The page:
Saddened to hear of the loss of your nephew. It's heartbreaking. Even more so, the desire of your heart for his eternal destiny.
My father passed away ten years ago, and never communicated or acknowledged, to my knowledge, a belief in Christ. Yet, in the process of his dying (he had metastasized prostate cancer, so it took awhile), I saw a softness in his attitude, a gratitude for his family around him. My wife shared with him that we were all praying for him, and he said, "I don't need prayer. I am full of thankfulness." Where does that come from, in a man facing pain and sure death, who never acknowledged the saving work of Christ? He was obviously touched by grace. After he passed, I had vivid dreams about him, actually visited with him, and he was in a place that was a replica of our home, but bathed in a brilliant light. He was just going about his business, fixing the fence, working in the garden. I came to realize that what I had been taught in my 40 years in evangelical churches may not completely be correct or complete about God's plan and dealing with the supposedly "unsaved."
A turning point in my understanding came as a men's group I was in studied through Romans. Let me share the passage which shook my "informed evangelical" understanding: Rom. 5:12-21. Note the scope of Adam's sin, and the scope of Christ's "one act of righteousness" (see v. 18, specifically). If Adam's sin resulted in the condemnation of all persons, the work of Christ resulted in the justification of "all men." Unless "all" doesn't mean "all" (as I've heard some Christians argue), there is hope for all, even my father; even your nephew. That's where I started. Our pastor, who led the men's study in Romans, said in response to my observation of Adam's vs. Christ's work that, "Well, if all we had was this passage, we would have to conclude that the death of Christ reconciles all to God. But read the rest of the New Testament to see what is said about the destiny of the unbeliever." And I did that. I read a new, clean, copy of the New Testament, underlining verses which speak of a future punishment in red, and which seem to speak of a universal salvation in green. I'll tell you, while there are some "red" verses, the overwhelming number of verses underlined in green was an eye-opener.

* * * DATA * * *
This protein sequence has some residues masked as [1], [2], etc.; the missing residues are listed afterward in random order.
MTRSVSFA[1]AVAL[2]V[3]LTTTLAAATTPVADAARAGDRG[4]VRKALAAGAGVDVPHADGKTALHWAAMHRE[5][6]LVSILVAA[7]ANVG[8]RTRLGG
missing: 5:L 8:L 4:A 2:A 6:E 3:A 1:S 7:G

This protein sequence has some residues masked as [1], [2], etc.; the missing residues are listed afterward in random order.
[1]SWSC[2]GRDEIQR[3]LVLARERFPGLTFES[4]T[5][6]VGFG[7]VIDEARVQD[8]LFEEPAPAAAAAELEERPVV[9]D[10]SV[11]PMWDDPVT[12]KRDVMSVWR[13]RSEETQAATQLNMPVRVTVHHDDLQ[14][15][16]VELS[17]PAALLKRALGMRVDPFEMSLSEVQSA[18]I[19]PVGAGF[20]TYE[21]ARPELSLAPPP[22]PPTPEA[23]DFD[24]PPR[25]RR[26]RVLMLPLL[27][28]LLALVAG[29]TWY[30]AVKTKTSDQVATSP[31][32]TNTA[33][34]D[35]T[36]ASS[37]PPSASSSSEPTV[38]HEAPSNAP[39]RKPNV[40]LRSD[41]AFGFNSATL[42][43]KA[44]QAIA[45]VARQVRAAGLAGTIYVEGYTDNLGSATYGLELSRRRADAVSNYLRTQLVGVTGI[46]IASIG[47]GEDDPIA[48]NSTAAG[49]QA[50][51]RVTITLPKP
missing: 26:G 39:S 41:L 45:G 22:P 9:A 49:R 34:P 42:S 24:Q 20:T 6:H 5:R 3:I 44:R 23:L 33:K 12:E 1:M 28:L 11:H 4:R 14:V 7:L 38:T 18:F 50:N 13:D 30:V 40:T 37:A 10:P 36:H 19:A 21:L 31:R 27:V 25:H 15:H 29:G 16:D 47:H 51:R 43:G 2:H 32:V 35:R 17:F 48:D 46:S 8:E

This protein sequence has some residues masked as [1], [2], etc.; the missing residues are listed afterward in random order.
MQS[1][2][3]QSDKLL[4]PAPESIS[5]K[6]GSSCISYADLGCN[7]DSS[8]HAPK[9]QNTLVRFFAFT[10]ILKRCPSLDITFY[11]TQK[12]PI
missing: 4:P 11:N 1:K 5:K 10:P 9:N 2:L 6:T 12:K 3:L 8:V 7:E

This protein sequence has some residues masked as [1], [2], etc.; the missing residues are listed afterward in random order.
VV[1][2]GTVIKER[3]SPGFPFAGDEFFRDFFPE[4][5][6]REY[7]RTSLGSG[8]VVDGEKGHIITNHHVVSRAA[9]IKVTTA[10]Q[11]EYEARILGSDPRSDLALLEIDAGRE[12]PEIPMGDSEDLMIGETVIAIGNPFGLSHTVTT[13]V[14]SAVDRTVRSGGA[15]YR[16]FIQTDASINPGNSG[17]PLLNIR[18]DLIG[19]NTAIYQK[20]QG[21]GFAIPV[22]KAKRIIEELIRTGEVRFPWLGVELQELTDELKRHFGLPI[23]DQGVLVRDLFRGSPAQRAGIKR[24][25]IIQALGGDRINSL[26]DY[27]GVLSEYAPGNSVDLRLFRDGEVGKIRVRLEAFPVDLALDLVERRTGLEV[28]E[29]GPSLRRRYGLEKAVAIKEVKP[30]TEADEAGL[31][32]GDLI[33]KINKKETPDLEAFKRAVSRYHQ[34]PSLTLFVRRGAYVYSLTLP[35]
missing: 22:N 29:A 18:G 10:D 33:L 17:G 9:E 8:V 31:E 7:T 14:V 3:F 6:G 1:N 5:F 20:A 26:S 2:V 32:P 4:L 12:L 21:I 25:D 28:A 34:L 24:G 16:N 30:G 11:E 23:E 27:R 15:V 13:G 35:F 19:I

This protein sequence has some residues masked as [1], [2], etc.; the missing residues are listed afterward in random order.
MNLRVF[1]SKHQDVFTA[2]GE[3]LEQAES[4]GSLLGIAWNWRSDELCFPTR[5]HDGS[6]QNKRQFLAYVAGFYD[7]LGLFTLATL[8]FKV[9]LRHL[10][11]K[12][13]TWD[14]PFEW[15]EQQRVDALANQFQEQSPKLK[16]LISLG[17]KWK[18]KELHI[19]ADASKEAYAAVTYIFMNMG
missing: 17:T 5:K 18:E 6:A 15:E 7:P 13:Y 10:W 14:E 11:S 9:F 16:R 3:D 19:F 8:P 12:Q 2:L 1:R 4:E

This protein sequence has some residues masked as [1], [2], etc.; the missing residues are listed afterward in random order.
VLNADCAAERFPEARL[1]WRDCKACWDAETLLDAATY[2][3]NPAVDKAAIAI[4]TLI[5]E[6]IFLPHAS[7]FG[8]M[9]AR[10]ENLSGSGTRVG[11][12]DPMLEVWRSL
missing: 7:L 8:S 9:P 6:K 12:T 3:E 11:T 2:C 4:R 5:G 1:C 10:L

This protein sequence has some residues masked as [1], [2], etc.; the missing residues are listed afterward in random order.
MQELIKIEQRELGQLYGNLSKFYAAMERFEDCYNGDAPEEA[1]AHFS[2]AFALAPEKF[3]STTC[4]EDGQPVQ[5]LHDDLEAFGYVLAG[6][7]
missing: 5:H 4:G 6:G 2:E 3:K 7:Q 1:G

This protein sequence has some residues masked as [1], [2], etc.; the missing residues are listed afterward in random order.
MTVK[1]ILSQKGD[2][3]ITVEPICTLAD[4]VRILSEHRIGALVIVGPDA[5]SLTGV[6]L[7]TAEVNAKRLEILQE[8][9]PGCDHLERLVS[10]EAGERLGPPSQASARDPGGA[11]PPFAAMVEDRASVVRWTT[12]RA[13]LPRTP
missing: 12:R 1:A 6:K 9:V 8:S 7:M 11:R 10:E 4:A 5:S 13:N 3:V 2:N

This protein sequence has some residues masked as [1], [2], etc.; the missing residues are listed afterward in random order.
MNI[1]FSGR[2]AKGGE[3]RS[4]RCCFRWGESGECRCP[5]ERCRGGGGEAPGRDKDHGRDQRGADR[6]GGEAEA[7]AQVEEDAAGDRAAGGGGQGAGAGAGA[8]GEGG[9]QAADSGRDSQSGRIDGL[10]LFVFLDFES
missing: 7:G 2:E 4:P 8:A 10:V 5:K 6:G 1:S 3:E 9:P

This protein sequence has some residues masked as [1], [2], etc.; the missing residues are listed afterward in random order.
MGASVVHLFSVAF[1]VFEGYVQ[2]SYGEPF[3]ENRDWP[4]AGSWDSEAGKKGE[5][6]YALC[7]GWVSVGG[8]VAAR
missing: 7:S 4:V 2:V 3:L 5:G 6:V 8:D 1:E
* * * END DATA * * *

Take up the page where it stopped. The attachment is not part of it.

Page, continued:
Also, look at Rom. 5:10. "For if while we were enemies, we were reconciled to God through the death of His Son, much more, having been reconciled, we shall be saved [the Amp. NT translates "saved" as "daily delivered from sin's dominion"]." Who did Christ die for? I think the Bible clearly says "the world" -- everyone. It sounds to me that Rom. 5:10 is saying that "all, everyone," are reconciled to God through the death of His Son. And that "salvation" isn't simply getting out of hell and into heaven, but is a daily experience of the grace of God and victory over our flesh, the world, and the devil through the power of the indwelling Christ.
This is a huge doctrinal leap, and I would not expect you to accept it based on my brief post. But consider it, and open your heart to the possibility that God's mercy is greater than anything we can imagine, greater than anything we've been told in the evangelical church. I have immense hope for your nephew. Jesus went to infinite lengths to die for your nephew. Why wouldn't He continue to go to infinite lengths to wrap your nephew in His arms at that very last moment?
God bless you.